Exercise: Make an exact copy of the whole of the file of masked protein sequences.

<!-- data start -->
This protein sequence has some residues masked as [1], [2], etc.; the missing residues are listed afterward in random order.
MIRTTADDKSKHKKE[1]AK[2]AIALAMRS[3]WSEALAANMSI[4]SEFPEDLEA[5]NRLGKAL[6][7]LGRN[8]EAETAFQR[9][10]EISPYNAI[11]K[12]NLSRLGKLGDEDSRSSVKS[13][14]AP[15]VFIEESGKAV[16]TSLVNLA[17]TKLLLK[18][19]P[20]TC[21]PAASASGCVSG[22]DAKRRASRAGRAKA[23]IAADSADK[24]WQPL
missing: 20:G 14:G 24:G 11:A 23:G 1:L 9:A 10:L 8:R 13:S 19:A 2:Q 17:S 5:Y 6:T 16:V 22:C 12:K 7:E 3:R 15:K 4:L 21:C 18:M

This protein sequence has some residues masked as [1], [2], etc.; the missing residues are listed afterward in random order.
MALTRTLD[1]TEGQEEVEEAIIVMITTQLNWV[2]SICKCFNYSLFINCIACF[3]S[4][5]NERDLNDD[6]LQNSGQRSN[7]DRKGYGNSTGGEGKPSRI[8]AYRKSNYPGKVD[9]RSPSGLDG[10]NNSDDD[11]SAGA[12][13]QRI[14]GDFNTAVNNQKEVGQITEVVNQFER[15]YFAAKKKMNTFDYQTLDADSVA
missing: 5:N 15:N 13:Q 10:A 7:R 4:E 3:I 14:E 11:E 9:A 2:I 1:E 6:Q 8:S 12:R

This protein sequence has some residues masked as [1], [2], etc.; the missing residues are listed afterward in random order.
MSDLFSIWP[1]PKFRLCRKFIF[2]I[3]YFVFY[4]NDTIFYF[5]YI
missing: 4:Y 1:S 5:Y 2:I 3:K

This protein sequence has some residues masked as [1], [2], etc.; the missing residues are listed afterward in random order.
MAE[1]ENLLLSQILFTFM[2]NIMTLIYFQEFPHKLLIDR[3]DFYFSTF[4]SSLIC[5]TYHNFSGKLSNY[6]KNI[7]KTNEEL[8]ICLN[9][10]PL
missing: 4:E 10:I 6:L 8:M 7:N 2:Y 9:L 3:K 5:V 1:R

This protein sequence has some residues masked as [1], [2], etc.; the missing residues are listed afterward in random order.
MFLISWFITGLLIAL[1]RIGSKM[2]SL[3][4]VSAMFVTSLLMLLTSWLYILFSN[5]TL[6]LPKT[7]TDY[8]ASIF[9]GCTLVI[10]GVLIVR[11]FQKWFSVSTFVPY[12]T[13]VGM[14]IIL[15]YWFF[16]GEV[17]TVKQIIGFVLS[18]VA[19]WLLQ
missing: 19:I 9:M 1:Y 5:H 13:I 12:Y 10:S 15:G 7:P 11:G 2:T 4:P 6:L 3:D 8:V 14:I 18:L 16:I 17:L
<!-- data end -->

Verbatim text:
This protein sequence has some residues masked as [1], [2], etc.; the missing residues are listed afterward in random order.
MIRTTADDKSKHKKE[1]AK[2]AIALAMRS[3]WSEALAANMSI[4]SEFPEDLEA[5]NRLGKAL[6][7]LGRN[8]EAETAFQR[9][10]EISPYNAI[11]K[12]NLSRLGKLGDEDSRSSVKS[13][14]AP[15]VFIEESGKAV[16]TSLVNLA[17]TKLLLK[18][19]P[20]TC[21]PAASASGCVSG[22]DAKRRASRAGRAKA[23]IAADSADK[24]WQPL
missing: 20:G 14:G 24:G 11:A 23:G 1:L 9:A 10:L 8:R 13:S 19:A 2:Q 17:S 5:Y 6:T 16:V 22:C 12:K 7:E 3:R 15:K 4:L 21:C 18:M

This protein sequence has some residues masked as [1], [2], etc.; the missing residues are listed afterward in random order.
MALTRTLD[1]TEGQEEVEEAIIVMITTQLNWV[2]SICKCFNYSLFINCIACF[3]S[4][5]NERDLNDD[6]LQNSGQRSN[7]DRKGYGNSTGGEGKPSRI[8]AYRKSNYPGKVD[9]RSPSGLDG[10]NNSDDD[11]SAGA[12][13]QRI[14]GDFNTAVNNQKEVGQITEVVNQFER[15]YFAAKKKMNTFDYQTLDADSVA
missing: 5:N 15:N 13:Q 10:A 7:R 4:E 3:I 14:E 11:E 9:A 2:I 1:E 6:Q 8:S 12:R

This protein sequence has some residues masked as [1], [2], etc.; the missing residues are listed afterward in random order.
MSDLFSIWP[1]PKFRLCRKFIF[2]I[3]YFVFY[4]NDTIFYF[5]YI
missing: 4:Y 1:S 5:Y 2:I 3:K

This protein sequence has some residues masked as [1], [2], etc.; the missing residues are listed afterward in random order.
MAE[1]ENLLLSQILFTFM[2]NIMTLIYFQEFPHKLLIDR[3]DFYFSTF[4]SSLIC[5]TYHNFSGKLSNY[6]KNI[7]KTNEEL[8]ICLN[9][10]PL
missing: 4:E 10:I 6:L 8:M 7:N 2:Y 9:L 3:K 5:V 1:R

This protein sequence has some residues masked as [1], [2], etc.; the missing residues are listed afterward in random order.
MFLISWFITGLLIAL[1]RIGSKM[2]SL[3][4]VSAMFVTSLLMLLTSWLYILFSN[5]TL[6]LPKT[7]TDY[8]ASIF[9]GCTLVI[10]GVLIVR[11]FQKWFSVSTFVPY[12]T[13]VGM[14]IIL[15]YWFF[16]GEV[17]TVKQIIGFVLS[18]VA[19]WLLQ
missing: 19:I 9:M 1:Y 5:H 13:I 12:Y 10:S 15:G 7:P 11:G 2:T 4:P 6:L 3:D 8:V 14:I 18:L 16:I 17:L